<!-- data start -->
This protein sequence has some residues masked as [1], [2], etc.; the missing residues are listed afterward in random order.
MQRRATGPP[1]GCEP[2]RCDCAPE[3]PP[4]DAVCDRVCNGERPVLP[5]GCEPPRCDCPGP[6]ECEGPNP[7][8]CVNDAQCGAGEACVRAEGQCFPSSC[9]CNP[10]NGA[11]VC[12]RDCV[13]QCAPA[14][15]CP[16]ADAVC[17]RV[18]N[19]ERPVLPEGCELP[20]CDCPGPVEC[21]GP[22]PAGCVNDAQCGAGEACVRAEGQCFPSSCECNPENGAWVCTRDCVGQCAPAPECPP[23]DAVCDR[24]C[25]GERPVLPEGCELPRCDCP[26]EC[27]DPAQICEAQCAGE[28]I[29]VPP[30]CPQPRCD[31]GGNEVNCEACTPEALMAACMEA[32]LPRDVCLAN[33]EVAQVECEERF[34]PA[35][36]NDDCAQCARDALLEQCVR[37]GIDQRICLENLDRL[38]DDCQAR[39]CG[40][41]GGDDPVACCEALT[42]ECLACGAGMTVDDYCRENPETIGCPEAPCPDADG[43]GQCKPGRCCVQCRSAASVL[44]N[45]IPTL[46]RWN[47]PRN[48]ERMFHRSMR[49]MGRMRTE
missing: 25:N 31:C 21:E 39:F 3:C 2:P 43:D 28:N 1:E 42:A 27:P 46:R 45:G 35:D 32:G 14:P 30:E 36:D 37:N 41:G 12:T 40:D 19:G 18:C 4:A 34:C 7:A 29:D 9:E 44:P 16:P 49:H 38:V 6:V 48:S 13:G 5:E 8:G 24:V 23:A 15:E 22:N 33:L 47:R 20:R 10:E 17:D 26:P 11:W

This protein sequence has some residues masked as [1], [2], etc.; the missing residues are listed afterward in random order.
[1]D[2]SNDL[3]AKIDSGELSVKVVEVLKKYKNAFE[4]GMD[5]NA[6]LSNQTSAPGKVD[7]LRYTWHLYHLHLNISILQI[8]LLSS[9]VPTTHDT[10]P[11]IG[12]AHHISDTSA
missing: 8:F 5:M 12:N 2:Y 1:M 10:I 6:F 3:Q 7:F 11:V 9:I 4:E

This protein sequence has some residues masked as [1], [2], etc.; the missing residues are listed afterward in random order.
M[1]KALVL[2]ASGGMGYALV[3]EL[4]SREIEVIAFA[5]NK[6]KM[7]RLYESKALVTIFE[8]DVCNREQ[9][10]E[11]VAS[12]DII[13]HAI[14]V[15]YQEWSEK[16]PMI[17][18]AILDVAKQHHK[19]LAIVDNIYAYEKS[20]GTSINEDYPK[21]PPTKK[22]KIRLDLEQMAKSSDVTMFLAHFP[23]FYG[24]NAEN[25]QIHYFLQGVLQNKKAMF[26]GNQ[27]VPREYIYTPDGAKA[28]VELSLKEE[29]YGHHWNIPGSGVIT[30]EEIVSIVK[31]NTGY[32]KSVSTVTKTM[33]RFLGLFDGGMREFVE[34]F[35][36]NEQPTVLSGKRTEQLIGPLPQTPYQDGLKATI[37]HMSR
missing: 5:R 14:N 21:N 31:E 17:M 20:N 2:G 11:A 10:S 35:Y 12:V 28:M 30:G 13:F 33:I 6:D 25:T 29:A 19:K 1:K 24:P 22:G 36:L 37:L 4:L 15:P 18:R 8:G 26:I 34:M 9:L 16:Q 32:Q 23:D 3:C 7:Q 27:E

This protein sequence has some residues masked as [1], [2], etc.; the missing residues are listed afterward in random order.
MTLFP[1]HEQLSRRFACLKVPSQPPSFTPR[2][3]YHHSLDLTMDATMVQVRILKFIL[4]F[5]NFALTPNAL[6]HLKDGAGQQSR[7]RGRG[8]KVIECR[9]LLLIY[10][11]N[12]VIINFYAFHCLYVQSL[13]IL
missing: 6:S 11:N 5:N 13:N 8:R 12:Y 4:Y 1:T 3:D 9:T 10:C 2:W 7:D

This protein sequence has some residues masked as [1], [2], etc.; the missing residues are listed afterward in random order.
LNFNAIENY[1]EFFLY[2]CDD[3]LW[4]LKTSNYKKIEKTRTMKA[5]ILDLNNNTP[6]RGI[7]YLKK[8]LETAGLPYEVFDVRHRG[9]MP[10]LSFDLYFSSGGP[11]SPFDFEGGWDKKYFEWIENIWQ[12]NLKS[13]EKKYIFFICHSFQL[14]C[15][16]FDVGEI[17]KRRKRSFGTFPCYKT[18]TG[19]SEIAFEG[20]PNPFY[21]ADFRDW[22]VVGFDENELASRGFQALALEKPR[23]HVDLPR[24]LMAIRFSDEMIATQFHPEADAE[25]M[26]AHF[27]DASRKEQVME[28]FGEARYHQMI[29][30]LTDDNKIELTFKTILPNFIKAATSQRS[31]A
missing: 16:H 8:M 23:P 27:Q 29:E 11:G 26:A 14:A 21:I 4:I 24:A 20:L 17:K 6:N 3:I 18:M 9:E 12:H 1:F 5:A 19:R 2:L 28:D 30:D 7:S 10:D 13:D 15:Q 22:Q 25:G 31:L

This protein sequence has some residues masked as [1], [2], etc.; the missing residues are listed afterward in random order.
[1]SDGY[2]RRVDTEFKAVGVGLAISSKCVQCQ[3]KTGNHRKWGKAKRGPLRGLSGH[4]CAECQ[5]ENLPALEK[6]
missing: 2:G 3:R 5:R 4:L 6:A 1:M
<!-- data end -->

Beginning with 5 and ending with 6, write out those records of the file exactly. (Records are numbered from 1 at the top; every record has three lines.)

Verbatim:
This protein sequence has some residues masked as [1], [2], etc.; the missing residues are listed afterward in random order.
LNFNAIENY[1]EFFLY[2]CDD[3]LW[4]LKTSNYKKIEKTRTMKA[5]ILDLNNNTP[6]RGI[7]YLKK[8]LETAGLPYEVFDVRHRG[9]MP[10]LSFDLYFSSGGP[11]SPFDFEGGWDKKYFEWIENIWQ[12]NLKS[13]EKKYIFFICHSFQL[14]C[15][16]FDVGEI[17]KRRKRSFGTFPCYKT[18]TG[19]SEIAFEG[20]PNPFY[21]ADFRDW[22]VVGFDENELASRGFQALALEKPR[23]HVDLPR[24]LMAIRFSDEMIATQFHPEADAE[25]M[26]AHF[27]DASRKEQVME[28]FGEARYHQMI[29][30]LTDDNKIELTFKTILPNFIKAATSQRS[31]A
missing: 16:H 8:M 23:P 27:Q 29:E 11:G 26:A 14:A 21:I 4:I 24:A 20:L 17:K 6:N 3:I 18:M 9:E 12:H 1:F 5:A 19:R 2:L 28:D 30:D 7:S 10:D 13:D 15:Q 22:Q 25:G 31:L

This protein sequence has some residues masked as [1], [2], etc.; the missing residues are listed afterward in random order.
[1]SDGY[2]RRVDTEFKAVGVGLAISSKCVQCQ[3]KTGNHRKWGKAKRGPLRGLSGH[4]CAECQ[5]ENLPALEK[6]
missing: 2:G 3:R 5:R 4:L 6:A 1:M